This is something that everyone must be concerned about. And it's here in New York, we see it nation-wide. But this is New York. And in New York, it is offensive, it is shocking, and frankly, it's hard for me to even believe that this is the reality. I take it personally. I take it personally on behalf of myself—I have many friends who are of the Jewish faith. I have family members who are Jewish. Two of my brothers in law are Jewish. My sister Maria married Kenneth Cole, my sister Margaret married Howard Maier. Traveled to Israel with them. They have my nieces. So I have family members who are Jewish. As a New Yorker I am personally offended. The Jewish community is a vital part of New York. New York would not be what New York is without the Jewish community. Back to the very beginning, Emma Lazarus whose words are on the Statue of Liberty, who wrote the poem on the Statue of Liberty, was from a Jewish family in New York. And I'm offended as an American because this is against every principle that makes America, America.
Our Founding Fathers said E Pluribus Unum, out of many one. That was the premise. The nation is founded on people who are different and it is premised on the principle that we will accept people who are different, who agree to a certain set of ideals and forge one community from those differences. That's what America is all about. Now, unfortunately it's not just anti-Semitism. We see a virus of hate that is spreading across this country, that is spreading across this globe. We see anti-Muslim activity, what we just saw in New Zealand. We see anti-Semitism all across the country, recently in the Pittsburgh Synagogue. Anti-Latino activity, anti-Puerto Rico activity, which to me was demonstrated after Puerto Rico was devastated by Hurricane Maria and this nation virtually did nothing and treated them as second class citizens even though Puerto Rican's are American citizens.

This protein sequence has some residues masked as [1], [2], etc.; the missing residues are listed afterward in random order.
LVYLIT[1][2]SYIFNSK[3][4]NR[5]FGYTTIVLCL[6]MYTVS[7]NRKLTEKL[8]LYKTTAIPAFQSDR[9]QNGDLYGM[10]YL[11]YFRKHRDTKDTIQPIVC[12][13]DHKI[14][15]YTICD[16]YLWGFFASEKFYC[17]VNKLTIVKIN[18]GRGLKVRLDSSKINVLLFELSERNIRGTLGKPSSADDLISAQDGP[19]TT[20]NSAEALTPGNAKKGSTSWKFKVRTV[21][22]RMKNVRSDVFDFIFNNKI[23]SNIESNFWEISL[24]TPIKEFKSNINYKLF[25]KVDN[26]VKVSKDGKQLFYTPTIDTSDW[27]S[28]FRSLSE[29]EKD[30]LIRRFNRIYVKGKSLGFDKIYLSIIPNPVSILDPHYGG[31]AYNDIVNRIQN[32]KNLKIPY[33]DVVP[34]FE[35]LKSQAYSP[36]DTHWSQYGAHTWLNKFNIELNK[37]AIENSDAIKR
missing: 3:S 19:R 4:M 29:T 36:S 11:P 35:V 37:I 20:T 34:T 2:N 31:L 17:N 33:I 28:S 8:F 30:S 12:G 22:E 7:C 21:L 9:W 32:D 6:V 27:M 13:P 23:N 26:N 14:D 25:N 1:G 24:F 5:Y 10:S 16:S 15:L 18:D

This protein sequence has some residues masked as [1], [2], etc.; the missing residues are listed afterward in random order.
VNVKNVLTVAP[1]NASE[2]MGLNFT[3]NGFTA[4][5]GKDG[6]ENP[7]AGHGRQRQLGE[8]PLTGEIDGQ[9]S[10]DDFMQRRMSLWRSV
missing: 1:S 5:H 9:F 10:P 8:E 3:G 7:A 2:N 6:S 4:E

So, it is spreading. We see it in anti-LGBTQ activity and it's only getting worse. And it's a virus, and it's a cancer, and it is spreading and I believe there is no external threat that can defeat this nation. But the enemy within can defeat this nation and the enemy within is prejudice, and anger, and hatred, and demonizing differences. We start demonizing differences we are lost, because we are all different. That was the point of the American experiment in the first place. Every great thinker has said it, every great leader has said it, every great poet has said it. We just have to heed the words that we've heard. Elie Wiesel said, "There may be times when we are powerless to preventing injustice, but there must never be a time where we fail to protest." Martin Luther King: "Darkness cannot drive out darkness, only light can do that. Hate cannot drive out hate, only love can do that."